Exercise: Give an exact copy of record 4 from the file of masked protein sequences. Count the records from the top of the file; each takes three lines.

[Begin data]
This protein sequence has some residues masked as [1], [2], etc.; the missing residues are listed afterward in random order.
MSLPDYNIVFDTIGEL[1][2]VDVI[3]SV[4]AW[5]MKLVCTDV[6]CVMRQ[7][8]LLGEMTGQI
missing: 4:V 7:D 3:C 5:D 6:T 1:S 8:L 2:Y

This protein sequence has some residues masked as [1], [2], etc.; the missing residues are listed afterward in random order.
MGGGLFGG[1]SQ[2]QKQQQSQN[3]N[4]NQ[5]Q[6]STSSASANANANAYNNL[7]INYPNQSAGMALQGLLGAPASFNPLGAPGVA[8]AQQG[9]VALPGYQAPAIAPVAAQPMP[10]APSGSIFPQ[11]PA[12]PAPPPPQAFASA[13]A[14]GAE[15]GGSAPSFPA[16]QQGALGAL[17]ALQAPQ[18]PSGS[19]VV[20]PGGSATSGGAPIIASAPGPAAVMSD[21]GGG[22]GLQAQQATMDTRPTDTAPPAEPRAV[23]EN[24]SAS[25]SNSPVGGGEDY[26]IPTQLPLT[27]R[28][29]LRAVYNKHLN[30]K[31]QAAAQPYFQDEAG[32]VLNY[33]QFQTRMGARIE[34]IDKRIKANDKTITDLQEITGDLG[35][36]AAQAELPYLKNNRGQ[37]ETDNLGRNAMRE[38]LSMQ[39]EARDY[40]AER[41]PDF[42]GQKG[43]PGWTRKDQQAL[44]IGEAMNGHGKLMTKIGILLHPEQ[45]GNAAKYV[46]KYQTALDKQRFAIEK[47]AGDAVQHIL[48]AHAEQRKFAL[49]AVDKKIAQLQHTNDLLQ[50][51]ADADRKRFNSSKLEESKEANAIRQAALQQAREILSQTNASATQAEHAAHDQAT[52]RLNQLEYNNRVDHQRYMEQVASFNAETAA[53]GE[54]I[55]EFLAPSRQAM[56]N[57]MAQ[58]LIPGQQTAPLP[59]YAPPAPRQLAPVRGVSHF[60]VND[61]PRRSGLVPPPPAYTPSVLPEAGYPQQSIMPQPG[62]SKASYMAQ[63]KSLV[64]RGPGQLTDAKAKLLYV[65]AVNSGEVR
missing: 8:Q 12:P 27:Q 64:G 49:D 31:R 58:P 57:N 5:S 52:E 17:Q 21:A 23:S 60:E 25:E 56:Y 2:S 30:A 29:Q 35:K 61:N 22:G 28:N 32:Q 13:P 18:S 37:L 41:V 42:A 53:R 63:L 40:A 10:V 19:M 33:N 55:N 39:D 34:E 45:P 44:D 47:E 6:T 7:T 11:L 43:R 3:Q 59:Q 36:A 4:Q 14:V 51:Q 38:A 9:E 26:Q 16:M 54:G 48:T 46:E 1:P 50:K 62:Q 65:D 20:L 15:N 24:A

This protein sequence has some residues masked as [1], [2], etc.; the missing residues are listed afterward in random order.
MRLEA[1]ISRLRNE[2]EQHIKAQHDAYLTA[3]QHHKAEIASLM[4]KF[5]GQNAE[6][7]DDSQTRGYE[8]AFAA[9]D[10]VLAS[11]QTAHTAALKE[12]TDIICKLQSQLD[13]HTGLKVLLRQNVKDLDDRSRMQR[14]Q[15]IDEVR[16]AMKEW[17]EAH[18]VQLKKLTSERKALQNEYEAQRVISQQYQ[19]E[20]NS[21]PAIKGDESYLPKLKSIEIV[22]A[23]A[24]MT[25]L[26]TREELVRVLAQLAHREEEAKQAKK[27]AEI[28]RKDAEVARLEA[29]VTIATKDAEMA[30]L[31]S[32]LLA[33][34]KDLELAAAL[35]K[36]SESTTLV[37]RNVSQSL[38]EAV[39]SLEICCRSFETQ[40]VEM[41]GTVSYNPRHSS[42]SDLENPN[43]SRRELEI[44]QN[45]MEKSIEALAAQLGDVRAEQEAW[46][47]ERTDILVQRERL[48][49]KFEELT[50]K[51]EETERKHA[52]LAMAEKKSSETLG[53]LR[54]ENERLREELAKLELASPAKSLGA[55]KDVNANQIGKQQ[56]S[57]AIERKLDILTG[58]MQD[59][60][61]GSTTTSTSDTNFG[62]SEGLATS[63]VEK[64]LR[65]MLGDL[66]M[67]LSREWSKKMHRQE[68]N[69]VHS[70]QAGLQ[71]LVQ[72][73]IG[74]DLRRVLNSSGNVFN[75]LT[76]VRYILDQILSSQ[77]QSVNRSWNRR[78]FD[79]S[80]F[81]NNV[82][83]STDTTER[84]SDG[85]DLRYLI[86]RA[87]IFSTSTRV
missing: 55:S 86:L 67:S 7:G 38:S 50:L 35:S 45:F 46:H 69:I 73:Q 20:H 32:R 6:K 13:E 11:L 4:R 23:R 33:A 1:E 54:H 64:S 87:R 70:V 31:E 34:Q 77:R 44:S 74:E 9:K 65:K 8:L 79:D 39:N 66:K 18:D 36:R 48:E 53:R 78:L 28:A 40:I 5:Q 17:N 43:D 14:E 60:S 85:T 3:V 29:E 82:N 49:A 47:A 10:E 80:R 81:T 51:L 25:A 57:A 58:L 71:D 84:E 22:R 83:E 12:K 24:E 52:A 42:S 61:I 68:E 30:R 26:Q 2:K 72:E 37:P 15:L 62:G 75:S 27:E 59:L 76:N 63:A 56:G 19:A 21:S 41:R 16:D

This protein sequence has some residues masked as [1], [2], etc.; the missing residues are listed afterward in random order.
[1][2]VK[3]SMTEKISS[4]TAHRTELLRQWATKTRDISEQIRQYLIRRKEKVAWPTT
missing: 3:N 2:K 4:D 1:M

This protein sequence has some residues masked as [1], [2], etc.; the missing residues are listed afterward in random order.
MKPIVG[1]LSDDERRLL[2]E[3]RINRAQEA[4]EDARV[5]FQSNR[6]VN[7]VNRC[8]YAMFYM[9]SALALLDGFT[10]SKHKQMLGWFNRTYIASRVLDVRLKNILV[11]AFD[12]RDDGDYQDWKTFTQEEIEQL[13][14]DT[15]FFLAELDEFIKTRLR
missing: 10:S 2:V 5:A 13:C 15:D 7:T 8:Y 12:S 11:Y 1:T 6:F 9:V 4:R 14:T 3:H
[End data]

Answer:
This protein sequence has some residues masked as [1], [2], etc.; the missing residues are listed afterward in random order.
[1][2]VK[3]SMTEKISS[4]TAHRTELLRQWATKTRDISEQIRQYLIRRKEKVAWPTT
missing: 3:N 2:K 4:D 1:M